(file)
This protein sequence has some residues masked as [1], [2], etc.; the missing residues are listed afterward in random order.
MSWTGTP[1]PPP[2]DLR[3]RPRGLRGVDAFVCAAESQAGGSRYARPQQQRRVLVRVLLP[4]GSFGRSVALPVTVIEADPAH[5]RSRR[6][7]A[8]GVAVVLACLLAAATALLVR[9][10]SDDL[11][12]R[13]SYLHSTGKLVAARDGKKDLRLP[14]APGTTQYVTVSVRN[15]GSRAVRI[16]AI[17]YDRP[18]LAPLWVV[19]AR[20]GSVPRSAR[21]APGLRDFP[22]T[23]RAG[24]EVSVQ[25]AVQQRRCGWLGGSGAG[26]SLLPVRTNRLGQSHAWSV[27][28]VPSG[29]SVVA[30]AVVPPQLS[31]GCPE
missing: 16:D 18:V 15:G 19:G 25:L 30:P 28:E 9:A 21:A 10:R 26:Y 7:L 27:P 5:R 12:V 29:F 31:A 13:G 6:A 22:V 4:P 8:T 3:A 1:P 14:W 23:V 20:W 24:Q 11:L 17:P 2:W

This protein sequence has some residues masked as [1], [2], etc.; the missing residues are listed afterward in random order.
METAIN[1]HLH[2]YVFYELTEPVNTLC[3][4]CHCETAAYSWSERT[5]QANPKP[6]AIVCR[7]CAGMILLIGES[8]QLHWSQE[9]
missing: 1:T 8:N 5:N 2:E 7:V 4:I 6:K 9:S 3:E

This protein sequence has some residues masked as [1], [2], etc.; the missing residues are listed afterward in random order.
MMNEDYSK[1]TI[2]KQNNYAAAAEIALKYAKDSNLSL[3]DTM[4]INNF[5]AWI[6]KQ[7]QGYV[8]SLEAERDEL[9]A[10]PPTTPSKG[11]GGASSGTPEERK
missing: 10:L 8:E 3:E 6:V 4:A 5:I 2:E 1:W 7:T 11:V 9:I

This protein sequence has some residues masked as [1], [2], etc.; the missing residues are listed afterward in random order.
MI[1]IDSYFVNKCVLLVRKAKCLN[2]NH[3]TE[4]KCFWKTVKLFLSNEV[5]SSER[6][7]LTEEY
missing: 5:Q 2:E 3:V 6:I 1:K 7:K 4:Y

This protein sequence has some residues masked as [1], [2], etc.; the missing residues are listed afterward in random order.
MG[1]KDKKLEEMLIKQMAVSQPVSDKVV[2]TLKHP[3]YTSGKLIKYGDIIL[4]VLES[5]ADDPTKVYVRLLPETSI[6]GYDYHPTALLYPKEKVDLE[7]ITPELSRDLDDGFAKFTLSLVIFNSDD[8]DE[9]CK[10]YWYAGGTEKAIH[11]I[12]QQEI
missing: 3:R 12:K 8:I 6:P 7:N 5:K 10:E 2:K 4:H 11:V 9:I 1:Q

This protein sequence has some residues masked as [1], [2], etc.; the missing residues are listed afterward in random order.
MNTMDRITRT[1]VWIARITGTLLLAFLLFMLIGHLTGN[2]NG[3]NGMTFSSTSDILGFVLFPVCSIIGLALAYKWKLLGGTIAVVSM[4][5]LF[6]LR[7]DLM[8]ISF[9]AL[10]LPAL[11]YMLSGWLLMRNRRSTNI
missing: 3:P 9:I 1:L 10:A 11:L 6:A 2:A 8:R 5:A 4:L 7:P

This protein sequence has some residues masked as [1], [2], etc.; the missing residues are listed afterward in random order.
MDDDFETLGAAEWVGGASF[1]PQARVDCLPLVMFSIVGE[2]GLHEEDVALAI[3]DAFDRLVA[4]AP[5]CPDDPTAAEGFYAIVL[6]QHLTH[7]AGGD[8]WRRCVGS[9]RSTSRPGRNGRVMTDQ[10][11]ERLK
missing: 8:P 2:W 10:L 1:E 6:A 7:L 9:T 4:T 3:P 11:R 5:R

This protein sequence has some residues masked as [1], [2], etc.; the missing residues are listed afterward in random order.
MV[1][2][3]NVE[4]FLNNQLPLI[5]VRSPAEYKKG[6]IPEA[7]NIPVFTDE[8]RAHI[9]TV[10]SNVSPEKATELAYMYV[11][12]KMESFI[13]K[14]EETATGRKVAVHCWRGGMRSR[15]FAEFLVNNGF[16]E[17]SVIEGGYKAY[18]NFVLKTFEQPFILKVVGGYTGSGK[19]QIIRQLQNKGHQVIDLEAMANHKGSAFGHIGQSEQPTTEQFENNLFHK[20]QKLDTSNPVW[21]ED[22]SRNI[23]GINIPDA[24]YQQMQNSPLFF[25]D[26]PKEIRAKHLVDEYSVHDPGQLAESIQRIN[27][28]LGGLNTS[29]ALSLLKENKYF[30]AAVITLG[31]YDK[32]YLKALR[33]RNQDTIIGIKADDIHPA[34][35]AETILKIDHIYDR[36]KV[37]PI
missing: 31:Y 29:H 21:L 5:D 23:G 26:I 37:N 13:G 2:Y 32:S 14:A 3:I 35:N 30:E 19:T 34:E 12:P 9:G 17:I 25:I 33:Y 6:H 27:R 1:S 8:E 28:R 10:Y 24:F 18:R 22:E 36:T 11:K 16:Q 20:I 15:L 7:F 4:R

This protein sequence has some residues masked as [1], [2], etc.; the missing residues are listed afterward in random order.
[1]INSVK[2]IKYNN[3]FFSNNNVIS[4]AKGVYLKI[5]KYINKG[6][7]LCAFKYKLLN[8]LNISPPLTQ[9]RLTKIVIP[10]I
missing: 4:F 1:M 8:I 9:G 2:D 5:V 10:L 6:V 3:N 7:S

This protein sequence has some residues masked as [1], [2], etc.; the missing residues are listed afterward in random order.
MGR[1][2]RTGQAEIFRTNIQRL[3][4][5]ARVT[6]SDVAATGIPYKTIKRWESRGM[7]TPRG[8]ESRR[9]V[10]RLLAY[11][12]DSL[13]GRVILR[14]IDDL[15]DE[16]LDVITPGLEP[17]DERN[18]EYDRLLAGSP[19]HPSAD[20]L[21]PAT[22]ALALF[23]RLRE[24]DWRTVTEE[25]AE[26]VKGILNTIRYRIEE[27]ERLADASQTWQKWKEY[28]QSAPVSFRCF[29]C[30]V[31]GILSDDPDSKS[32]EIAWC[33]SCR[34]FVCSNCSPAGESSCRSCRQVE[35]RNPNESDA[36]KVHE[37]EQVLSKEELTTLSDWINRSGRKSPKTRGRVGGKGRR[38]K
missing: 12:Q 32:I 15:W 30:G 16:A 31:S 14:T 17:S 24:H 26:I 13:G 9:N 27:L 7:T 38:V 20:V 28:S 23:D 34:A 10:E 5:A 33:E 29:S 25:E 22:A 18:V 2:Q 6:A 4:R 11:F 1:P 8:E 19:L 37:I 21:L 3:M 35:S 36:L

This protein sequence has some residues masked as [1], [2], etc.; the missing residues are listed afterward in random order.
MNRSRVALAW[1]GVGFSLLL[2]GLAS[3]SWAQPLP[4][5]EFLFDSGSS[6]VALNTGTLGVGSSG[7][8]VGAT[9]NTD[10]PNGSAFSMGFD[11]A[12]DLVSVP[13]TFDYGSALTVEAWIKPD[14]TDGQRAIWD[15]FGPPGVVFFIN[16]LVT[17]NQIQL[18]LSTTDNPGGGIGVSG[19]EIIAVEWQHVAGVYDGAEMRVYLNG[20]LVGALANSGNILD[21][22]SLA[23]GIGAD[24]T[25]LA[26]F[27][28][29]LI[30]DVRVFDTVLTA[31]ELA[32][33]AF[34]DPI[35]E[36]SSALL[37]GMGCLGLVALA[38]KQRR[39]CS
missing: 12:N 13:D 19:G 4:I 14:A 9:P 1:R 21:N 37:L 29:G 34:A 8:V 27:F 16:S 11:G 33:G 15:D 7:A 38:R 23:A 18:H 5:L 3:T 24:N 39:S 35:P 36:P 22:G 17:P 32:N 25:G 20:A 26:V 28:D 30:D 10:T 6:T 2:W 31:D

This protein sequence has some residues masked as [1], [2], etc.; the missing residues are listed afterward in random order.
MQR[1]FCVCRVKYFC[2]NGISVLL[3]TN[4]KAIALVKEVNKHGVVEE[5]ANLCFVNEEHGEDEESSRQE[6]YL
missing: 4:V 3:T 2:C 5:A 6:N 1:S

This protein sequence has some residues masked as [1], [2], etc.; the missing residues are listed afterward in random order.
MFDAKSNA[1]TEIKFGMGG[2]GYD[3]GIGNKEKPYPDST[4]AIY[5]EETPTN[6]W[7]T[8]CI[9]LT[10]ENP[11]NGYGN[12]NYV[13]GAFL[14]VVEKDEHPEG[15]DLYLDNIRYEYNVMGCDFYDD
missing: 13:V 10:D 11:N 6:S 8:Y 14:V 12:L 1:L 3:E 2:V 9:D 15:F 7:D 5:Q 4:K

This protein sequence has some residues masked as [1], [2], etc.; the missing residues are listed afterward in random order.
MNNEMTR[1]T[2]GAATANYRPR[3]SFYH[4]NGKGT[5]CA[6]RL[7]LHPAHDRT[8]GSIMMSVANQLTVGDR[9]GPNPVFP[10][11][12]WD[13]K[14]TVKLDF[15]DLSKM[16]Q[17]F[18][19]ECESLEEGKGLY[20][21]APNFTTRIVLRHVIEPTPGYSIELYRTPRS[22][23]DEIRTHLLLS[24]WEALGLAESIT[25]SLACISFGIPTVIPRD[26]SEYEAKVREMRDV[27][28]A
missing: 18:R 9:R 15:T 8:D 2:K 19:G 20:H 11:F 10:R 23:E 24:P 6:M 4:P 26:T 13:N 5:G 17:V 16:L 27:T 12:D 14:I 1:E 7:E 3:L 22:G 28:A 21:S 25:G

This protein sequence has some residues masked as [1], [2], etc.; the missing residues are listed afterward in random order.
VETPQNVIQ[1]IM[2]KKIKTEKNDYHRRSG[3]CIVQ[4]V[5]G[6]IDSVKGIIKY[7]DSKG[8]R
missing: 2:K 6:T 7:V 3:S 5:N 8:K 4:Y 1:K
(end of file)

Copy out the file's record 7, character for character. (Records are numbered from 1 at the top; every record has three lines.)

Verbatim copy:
This protein sequence has some residues masked as [1], [2], etc.; the missing residues are listed afterward in random order.
MDDDFETLGAAEWVGGASF[1]PQARVDCLPLVMFSIVGE[2]GLHEEDVALAI[3]DAFDRLVA[4]AP[5]CPDDPTAAEGFYAIVL[6]QHLTH[7]AGGD[8]WRRCVGS[9]RSTSRPGRNGRVMTDQ[10][11]ERLK
missing: 8:P 2:W 10:L 1:E 6:A 7:L 9:T 4:T 3:P 11:R 5:R